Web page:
The fact that faith, under certain circumstances, may work for blessedness, but that this blessedness produced by an idée fixe by no means makes the idea itself true, and the fact that faith actually moves no mountains, but instead raises them up where there were none before: all this is made sufficiently clear by a walk through a lunatic asylum. Not, of course, to a priest: for his instincts prompt him to the lie that sickness is not sickness and lunatic asylums not lunatic asylums. Christianity finds sickness necessary, just as the Greek spirit had need of a superabundance of health -- the actual ulterior purpose of the whole system of salvation of the church is to make people ill. And the church itself -- doesn't it set up a universal (“catholic”) lunatic asylum as the ultimate ideal? -- The whole earth as a madhouse? -- The sort of religious man that the church wants is a typical decadent; the moment at which a religious crisis dominates a people is always marked by epidemics of nervous disorder; the inner world" of the religious man is so much like the "inner world" of the overstrung and exhausted that it is difficult to distinguish between them; the "highest" states of mind, held up be fore mankind by Christianity as of supreme worth, are actually epileptoid in form -- the church has granted the name of holy only to lunatics or to gigantic frauds in majorem dei honorem. . . . Once I ventured to designate the whole Christian system of training in penance and salvation (now best studied in England) as a method of producing a folie circulaire upon a soil already prepared for it, which is to say, a soil thoroughly unhealthy. Not every one may be a Christian: one is not "converted" to Christianity -- one must first be sick enough for it. . . .We others, who have the courage for health and likewise for contempt, -- we may well despise a religion that teaches misunderstanding of the body! that refuses to rid itself of the superstition about the soul! that makes a "virtue" of insufficient nourishment! that combats health as a sort of enemy, devil, temptation! that persuades itself that it is possible to carry about a "perfect soul" in a cadaver of a body, and that, to this end, had to devise for itself a new concept of "perfection," a pale, sickly, idiotically ecstatic state of existence, so-called "holiness" -- a holiness that is itself merely a series of symptoms of an impoverished, enervated and incurably disordered body! . . . The Christian movement, as a European movement, was from the start no more than a general uprising of all sorts of outcast and refuse elements (-- who now, under cover of Christianity, aspire to power) -- It does not represent the decay of a race; it represents, on the contrary, a conglomeration of decadence products from all directions, crowding together and seeking one another out. It was not, as has been thought, the corruption of antiquity, of noble antiquity, which made Christianity possible; one cannot too sharply challenge the learned imbecility which today maintains that theory. At the time when the sick and rotten Chandala classes in the whole Imperium were Christianized, the contrary type, the nobility, reached its finest and ripest development. The majority became master; democracy, with its Christian instincts, triumphed . . . Christianity was not "national," it was not based on race -- it appealed to all the varieties of men disinherited by life, it had its allies everywhere. Christianity has the rancour of the sick at its very core -- the instinct against the healthy, against health. Everything that is well-constituted, proud, gallant and, above all, beautiful gives offence to its ears and eyes. Again I remind you of Paul's priceless saying: "And God hath chosen the weak things of the world, the foolish things of the world, the base things of the world, and things which are despised": this was the formula; in hoc signo [“under this sign”; a reference to Constantine’s motto in hoc signo vinces (“under this sign you will triumph”), referring to the Christian cross] the decadence triumphed. -- God on the cross -- is man always to miss the frightful inner significance of this symbol? -- Everything that suffers, everything that hangs on the cross, is divine. . . . We all hang on the cross, consequently we are divine. . . . We alone are divine. . . . Christianity was thus a victory: a nobler attitude of mind was destroyed by it -- Christianity remains to this day the greatest misfortune of humanity. --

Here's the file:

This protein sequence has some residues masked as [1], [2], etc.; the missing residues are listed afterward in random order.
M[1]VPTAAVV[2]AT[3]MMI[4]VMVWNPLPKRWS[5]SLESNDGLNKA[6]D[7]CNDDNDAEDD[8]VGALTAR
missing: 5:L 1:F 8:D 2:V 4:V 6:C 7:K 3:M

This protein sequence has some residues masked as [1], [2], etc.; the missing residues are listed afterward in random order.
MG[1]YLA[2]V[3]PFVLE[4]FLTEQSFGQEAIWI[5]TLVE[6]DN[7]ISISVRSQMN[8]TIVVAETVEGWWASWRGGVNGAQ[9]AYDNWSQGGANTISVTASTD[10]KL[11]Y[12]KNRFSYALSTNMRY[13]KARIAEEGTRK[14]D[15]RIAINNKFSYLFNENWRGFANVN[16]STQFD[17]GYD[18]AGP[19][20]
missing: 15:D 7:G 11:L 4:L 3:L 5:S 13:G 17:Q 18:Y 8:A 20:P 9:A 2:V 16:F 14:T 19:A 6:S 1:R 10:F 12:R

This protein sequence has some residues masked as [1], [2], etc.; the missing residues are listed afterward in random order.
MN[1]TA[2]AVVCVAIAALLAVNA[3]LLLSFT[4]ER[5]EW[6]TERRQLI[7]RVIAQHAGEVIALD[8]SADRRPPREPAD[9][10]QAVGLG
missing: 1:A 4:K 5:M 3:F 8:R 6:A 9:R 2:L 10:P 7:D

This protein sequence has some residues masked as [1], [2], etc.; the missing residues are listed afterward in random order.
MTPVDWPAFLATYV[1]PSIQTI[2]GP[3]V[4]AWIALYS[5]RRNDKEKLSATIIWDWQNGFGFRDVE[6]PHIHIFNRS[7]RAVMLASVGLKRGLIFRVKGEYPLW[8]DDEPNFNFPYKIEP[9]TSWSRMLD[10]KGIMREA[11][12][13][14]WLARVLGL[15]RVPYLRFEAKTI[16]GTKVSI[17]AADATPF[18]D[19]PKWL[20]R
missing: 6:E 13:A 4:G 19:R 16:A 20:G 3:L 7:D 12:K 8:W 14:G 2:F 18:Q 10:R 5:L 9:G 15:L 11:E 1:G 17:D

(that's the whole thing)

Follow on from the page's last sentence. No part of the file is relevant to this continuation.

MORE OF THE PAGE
Christianity also stands in opposition to all intellectual well-being, -- sick reasoning is the only sort that it can use as Christian reasoning; it takes the side of everything that is idiotic; it pronounces a curse upon "intellect," upon the superbia of the healthy intellect. Since sickness is inherent in Christianity, it follows that the typically Christian state of "faith" must be a form of sickness too, and that all straight, straightforward and scientific paths to knowledge must be banned by the church as forbidden ways. Doubt is thus a sin from the start. . . . The complete lack of psychological cleanliness in the priest -- revealed by a glance at him -- is a phenomenon resulting from decadence, -- one may observe in hysterical women and in rachitic children how regularly the falsification of instincts, delight in lying for the mere sake of lying, and incapacity for looking straight and walking straight are symptoms of decadence. "Faith" means the will to avoid knowing what is true. The pietist, the priest of either sex, is a fraud because he is sick: his instinct demands that the truth shall never be allowed its rights on any point. "Whatever makes for illness is good; whatever issues from abundance, from super-abundance, from power, is evil": so argues the believer. The impulse to lie -- it is by this that I recognize every foreordained theologian. -- Another characteristic of the theologian is his unfitness for philology. What I here mean by philology is, in a general sense, the art of reading with profit -- the capacity for absorbing facts without interpreting them falsely, and without losing caution, patience and subtlety in the effort to understand them. Philology as ephexis [indecision] in interpretation: whether one be dealing with books, with newspaper reports, with the most fateful events or with weather statistics -- not to mention the "salvation of the soul." . . . The way in which a theologian, whether in Berlin or in Rome, is ready to explain, say, a "passage of Scripture," or an experience, or a victory by the national army, by turning upon it the high illumination of the Psalms of David, is always so reckless that it is enough to make a philologian run up a wall. But what shall he do when pietists and other such cows from Suabia use the "finger of God" to convert their miserably commonplace and huggermugger existence into a miracle of "grace," a "providence" and an "experience of salvation"? The most modest exercise of the intellect, not to say ofdecency, should certainly be enough to convince these interpreters of the perfect childishness and unworthiness of such a misuse of the divine digital dexterity. However small our piety, if we ever encountered a god who always cured us of a cold in the head at just the right time, or got us into our carriage at the very instant heavy rain began to fall, he would seem so absurd a god that he'd have to be abolished even if he existed. God as a domestic servant, as a letter carrier, as an almanac -- man -- at bottom, he is' a mere name for the stupidest sort of chance. . . . "Divine Providence," which every third man in "educated Germany" still believes in, is so strong an argument against God that it would be impossible to think of a stronger. And in any case it is an argument against Germans! . . .